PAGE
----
Stress, And Your Body Thinking It Might Die

You have a headache, an upset stomach, problems getting to sleep, elevated blood pressure and chest pains.

If you looked this up on WebMd.com you’d probably think you were dying from some sort of horrifying disease. But in fact, these are the symptoms of a much more common health problem affecting almost all of us.

Stress

In the same way that pain isn’t all bad because it lets you know the difference between a warm shower and scalding yourself with boiling water, stress isn’t always a bad thing either.

Stress responses in your body during life threatening situations signal your body to stop all non-life-saving functions and focus on getting you out of the burning building, or running away from the man eating lion.

But the problem with stress is that your physiological responses to non-immediate stresses are largely the same as when you’re fighting for survival.

In other words, your body will react roughly the same way whether you are stressing over a cell phone bill, or a meteorite heading towards the earth.

With that in mind it is easy to understand why people under stress can feel like they might die, because their body is reacting that way.

Relieving Stress

So your body thinks every homework assignment, messy kitchen, or job interview that stresses you out is going to kill you.

After a while of building up this stress you need some sort of relief. Stress that continues without relief leads to a condition called distress, which is where things can get really bad.

Distress can cause high blood pressure, heart problems, depression and anxiety among other things.

So what do you do when you are stressed out and need relief?

1) Complete A Repetitive Task

Studies have shown that completing a repetitive task can help your mind unwind.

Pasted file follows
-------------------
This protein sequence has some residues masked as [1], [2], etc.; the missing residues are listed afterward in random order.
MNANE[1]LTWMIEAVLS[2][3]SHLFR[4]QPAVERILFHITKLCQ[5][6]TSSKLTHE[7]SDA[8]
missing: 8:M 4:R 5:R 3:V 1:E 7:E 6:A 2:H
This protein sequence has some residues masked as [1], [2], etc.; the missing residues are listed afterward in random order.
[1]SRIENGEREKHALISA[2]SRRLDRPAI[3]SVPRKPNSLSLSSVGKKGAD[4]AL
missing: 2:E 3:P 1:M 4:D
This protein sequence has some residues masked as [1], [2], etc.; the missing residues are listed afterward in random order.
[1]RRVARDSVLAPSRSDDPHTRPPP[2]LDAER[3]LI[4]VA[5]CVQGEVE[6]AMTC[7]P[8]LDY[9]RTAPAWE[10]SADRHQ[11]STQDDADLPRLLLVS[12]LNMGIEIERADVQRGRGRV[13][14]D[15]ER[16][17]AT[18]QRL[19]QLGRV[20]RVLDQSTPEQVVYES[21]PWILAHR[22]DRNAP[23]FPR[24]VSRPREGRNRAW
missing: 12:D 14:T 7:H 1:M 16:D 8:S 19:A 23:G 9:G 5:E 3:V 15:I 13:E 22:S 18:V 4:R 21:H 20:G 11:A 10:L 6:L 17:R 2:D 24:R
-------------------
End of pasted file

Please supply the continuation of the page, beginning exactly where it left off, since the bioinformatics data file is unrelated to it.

When everything is piling up around you and you feel like you can’t tackle any of it, completing something as simple as doing the dishes can give you a much needed sense of accomplishment.

It also puts your focus on the task at hand, rather than the prospect of your cell phone bill killing you.

The next time you are feeling stressed, throw yourself into some easy housework. Fold your laundry, vacuum your room, or sort out your loose change.

You can find whatever simple and repetitive task works for you, then use it as your go-to stress reliever.

2) Take A Warm Bath

A warm bath or shower will boost your mood.

Studies have shown that the sensation of warm water triggers responses in the body and brain similar to those of emotional warmth.

When you are in the shower or bath, try to focus on the comfort you feel and keep your mind off of the things that are stressing you out. This will relieve your stress and prepare you to deal with future stress with more ease.

3) Treat Yourself To Endorphins

There are many ways to get those happy chemicals pumping in your brain that will relieve your stress. Here is my quick go-to list:

  • Pet a cat
  • Eat some dark chocolate
  • Enjoy a nice smell (spearmint and lavender have proven effects)
  • Listen to your favourite music
  • Have a good laugh
  • Get some exercise

We all know that you can’t avoid stress entirely. Whether a meteorite is heading to earth or you have a job interview, you are going to be stressed out at some point.

With these tips you will be able to relieve some of that stress, so that you don’t actually die.
Because that would really be stressful.

One Simple Fitness Principle

I definitely need to preface this by saying that I am not an expert in this field, nor have I received any formal education on this topic.

I am purely speaking from life experiences and a compendium of research, that I have personally sent through my bullshit filter. Keeping that in mind, please consult your doctor before engaging in any physical activity.

In the purest understanding, fitness is a very subjective topic. Everyone has his or her own opinions on what works and what do not. Fitness is a combination of ‘research’ and bro-science.